Trump right to reaffirm US' commitment to one China
US President Donald Trump in Washington, January 29, 2017. [Photo/Agencies]
Three months after being elected US president, Donald Trump made the wise decision to honor the United States' longstanding one-China policy, affirming it in a phone call with Chinese President Xi Jinping.
The recognition that there is only one China has been US policy since 1979, when China and the United States established diplomatic relations. This evolved from their shared cause of fighting fascism during World War II, when both countries committed to returning Taiwan, which was at that time under Japanese occupation, to the mainland.
For China, Taiwan is an inalienable part of the country and a core interest with historical legitimacy.
It was based on the US' recognition of this that China and the US were able to normalize their official relations.
Since 1979, there have been seven US presidents, including Trump. From Jimmy Carter to Barack Obama, they all committed to the one-China policy. This doesn't mean that relations between the two countries have been conducted without ups and downs. Often when the bilateral relations have gone through a bad patch, Taiwan has loomed large. Then Beijing and Washington have had to work hard to bring their relations back on track, while deepening their understanding of the importance of upholding the principle of one China.
Obviously, maintaining the one-China policy serves the US' interests. Without a consensus on one China, peace will be endangered. And without peace there will be no assurance for development of ties.
The US' commitment to the principle of one China cannot be used as a bargaining chip with China, nor is it as a favor to China. Rather, it should be viewed as the US' rightful position.
Before his phone call with Xi, Trump had previously said that anything, including the one-China policy, was negotiable. He was wrong. China will bargain with his administration on trade and investment on a fair basis, but it will not bargain on its core legitimate interests.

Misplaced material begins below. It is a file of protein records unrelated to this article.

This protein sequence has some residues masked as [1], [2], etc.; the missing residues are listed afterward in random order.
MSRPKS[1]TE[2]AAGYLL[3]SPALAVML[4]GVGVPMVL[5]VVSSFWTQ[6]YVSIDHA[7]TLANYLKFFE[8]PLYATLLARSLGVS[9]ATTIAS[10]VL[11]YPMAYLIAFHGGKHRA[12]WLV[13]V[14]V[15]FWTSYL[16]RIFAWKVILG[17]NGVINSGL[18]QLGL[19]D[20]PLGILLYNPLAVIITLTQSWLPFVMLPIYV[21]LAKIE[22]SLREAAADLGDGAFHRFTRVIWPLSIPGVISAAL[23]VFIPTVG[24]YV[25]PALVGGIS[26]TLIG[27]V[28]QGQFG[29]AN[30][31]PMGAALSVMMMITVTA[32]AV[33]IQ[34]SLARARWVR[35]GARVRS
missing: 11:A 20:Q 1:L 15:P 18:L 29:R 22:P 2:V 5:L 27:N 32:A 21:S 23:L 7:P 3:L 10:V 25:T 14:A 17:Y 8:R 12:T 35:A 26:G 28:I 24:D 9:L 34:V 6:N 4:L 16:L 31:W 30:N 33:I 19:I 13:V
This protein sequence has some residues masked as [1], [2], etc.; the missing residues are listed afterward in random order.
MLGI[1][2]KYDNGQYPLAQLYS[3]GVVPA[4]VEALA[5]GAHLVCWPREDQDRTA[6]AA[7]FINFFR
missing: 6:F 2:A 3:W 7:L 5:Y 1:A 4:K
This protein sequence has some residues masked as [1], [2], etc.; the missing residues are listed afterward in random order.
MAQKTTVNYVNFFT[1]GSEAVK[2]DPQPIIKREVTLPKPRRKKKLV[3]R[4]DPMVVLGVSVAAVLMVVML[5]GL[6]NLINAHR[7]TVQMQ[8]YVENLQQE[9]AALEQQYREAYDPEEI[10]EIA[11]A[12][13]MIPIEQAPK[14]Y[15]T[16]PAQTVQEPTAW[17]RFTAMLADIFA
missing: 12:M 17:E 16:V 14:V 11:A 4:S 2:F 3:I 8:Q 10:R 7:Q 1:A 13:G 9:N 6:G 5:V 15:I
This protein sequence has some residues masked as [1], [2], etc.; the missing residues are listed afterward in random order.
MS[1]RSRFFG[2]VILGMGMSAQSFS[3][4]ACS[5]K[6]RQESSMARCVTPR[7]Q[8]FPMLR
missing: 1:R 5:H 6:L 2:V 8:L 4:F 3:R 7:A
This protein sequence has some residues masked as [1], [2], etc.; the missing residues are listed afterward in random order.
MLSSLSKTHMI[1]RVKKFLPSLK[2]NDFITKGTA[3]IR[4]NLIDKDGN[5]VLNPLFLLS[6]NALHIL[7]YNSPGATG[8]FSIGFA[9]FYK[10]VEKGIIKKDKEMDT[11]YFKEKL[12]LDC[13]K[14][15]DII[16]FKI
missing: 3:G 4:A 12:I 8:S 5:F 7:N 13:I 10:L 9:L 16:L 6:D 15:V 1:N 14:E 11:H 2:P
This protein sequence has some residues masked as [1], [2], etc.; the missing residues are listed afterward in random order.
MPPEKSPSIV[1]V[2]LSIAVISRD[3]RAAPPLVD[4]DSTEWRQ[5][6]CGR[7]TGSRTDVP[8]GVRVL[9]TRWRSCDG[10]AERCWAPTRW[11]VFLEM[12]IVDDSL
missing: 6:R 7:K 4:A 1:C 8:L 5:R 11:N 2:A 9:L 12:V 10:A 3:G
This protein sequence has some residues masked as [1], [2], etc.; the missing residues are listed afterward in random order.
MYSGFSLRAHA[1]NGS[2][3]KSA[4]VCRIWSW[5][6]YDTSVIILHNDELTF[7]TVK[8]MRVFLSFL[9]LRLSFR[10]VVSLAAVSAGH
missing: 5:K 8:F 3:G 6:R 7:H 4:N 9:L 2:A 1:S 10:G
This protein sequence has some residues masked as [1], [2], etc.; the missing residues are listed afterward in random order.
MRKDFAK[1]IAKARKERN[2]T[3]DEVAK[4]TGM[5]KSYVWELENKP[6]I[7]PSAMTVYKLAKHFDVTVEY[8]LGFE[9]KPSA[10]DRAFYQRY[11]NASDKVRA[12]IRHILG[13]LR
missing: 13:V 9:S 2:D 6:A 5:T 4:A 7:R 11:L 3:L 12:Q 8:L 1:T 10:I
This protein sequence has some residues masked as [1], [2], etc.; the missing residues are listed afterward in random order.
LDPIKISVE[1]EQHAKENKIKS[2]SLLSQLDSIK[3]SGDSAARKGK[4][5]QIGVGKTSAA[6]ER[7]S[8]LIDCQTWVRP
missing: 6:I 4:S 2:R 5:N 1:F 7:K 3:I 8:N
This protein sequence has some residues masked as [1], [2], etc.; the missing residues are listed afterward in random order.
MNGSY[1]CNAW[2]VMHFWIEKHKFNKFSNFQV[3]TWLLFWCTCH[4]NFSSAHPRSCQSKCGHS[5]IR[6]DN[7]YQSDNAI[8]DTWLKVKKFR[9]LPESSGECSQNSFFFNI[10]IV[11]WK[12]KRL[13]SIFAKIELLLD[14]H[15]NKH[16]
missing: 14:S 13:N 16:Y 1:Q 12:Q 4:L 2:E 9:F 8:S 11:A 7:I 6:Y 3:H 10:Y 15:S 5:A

Nevertheless, on the issue of legitimate US concerns and concerns of mutual interest, China is ready to talk. Trump's aim is to "make America great again", and cooperation with China can help him achieve this. The growing Chinese middle class is interested in seeing the US, as well as other foreign countries, and wants to buy high-quality US goods. With China's continuing economic growth and efforts to reform its foreign trade structure, more Chinese will be able to "buy America, and hire America". It is possible to correlate the Chinese dream of making the country rich and strong again, with Trump's dream of making America wealthy and secure again.
Trump is eager to honor his many campaign promises. However, he has already met a number of serious setbacks as some of his campaign rhetoric was out of touch with reality.
Nevertheless, as long as he is willing to learn and adjust his stance when necessary, he can avoid an unnecessary collision with China. He has to apply the same experience to other contentious issues between the two countries, and must handle the issues of the Diaoyu Islands and the South China Sea, as well as the trade balance between the two countries with prudence and a constructive not obstructive approach.
Again, China is ready to discuss all the pressing bilateral and regional security and development issues, but only so long as the US is interested in working with Beijing in a fair and honest fashion.
The author is a professor and the associate dean of the Institute of International Studies, Fudan University.